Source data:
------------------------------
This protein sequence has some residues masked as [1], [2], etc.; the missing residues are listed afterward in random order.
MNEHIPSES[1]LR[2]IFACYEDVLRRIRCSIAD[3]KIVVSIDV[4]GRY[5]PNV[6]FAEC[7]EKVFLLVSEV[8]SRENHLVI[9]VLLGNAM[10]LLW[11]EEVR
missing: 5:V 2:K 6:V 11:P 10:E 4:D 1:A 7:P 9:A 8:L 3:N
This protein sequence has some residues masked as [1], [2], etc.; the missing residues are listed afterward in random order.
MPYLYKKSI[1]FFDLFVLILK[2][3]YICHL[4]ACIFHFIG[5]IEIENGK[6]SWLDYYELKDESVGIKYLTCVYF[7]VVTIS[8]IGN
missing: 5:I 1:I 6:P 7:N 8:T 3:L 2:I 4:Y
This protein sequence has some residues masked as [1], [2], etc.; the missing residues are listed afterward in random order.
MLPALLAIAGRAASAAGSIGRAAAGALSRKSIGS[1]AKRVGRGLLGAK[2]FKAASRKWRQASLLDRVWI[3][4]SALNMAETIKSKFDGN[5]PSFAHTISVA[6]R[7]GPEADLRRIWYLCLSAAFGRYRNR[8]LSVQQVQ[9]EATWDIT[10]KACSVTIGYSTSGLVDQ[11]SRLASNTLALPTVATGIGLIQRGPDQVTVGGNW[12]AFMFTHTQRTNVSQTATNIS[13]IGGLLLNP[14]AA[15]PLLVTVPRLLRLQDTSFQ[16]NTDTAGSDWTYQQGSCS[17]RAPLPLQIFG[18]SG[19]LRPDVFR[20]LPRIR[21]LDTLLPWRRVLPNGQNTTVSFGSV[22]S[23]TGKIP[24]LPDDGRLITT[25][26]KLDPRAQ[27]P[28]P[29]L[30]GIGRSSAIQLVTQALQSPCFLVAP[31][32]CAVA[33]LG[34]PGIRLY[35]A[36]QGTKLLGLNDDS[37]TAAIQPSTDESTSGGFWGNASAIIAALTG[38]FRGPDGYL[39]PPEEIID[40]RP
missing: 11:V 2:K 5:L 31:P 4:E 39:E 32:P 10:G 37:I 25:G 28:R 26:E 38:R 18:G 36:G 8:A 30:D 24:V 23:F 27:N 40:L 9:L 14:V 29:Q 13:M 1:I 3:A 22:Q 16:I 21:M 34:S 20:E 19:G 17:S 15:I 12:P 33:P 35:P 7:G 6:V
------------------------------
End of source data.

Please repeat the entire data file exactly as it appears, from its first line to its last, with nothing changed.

This protein sequence has some residues masked as [1], [2], etc.; the missing residues are listed afterward in random order.
MNEHIPSES[1]LR[2]IFACYEDVLRRIRCSIAD[3]KIVVSIDV[4]GRY[5]PNV[6]FAEC[7]EKVFLLVSEV[8]SRENHLVI[9]VLLGNAM[10]LLW[11]EEVR
missing: 5:V 2:K 6:V 11:P 10:E 4:D 1:A 7:P 9:A 8:L 3:N
This protein sequence has some residues masked as [1], [2], etc.; the missing residues are listed afterward in random order.
MPYLYKKSI[1]FFDLFVLILK[2][3]YICHL[4]ACIFHFIG[5]IEIENGK[6]SWLDYYELKDESVGIKYLTCVYF[7]VVTIS[8]IGN
missing: 5:I 1:I 6:P 7:N 8:T 3:L 2:I 4:Y
This protein sequence has some residues masked as [1], [2], etc.; the missing residues are listed afterward in random order.
MLPALLAIAGRAASAAGSIGRAAAGALSRKSIGS[1]AKRVGRGLLGAK[2]FKAASRKWRQASLLDRVWI[3][4]SALNMAETIKSKFDGN[5]PSFAHTISVA[6]R[7]GPEADLRRIWYLCLSAAFGRYRNR[8]LSVQQVQ[9]EATWDIT[10]KACSVTIGYSTSGLVDQ[11]SRLASNTLALPTVATGIGLIQRGPDQVTVGGNW[12]AFMFTHTQRTNVSQTATNIS[13]IGGLLLNP[14]AA[15]PLLVTVPRLLRLQDTSFQ[16]NTDTAGSDWTYQQGSCS[17]RAPLPLQIFG[18]SG[19]LRPDVFR[20]LPRIR[21]LDTLLPWRRVLPNGQNTTVSFGSV[22]S[23]TGKIP[24]LPDDGRLITT[25][26]KLDPRAQ[27]P[28]P[29]L[30]GIGRSSAIQLVTQALQSPCFLVAP[31][32]CAVA[33]LG[34]PGIRLY[35]A[36]QGTKLLGLNDDS[37]TAAIQPSTDESTSGGFWGNASAIIAALTG[38]FRGPDGYL[39]PPEEIID[40]RP
missing: 11:V 2:K 5:L 31:P 4:E 39:E 32:P 10:G 37:I 25:G 28:R 26:E 38:R 18:G 36:G 8:A 30:D 24:V 23:F 27:N 40:L 9:L 14:V 29:Q 13:M 1:I 3:A 22:Q 16:I 21:M 34:S 20:E 19:G 17:S 15:I 12:P 33:P 35:P 7:G 6:V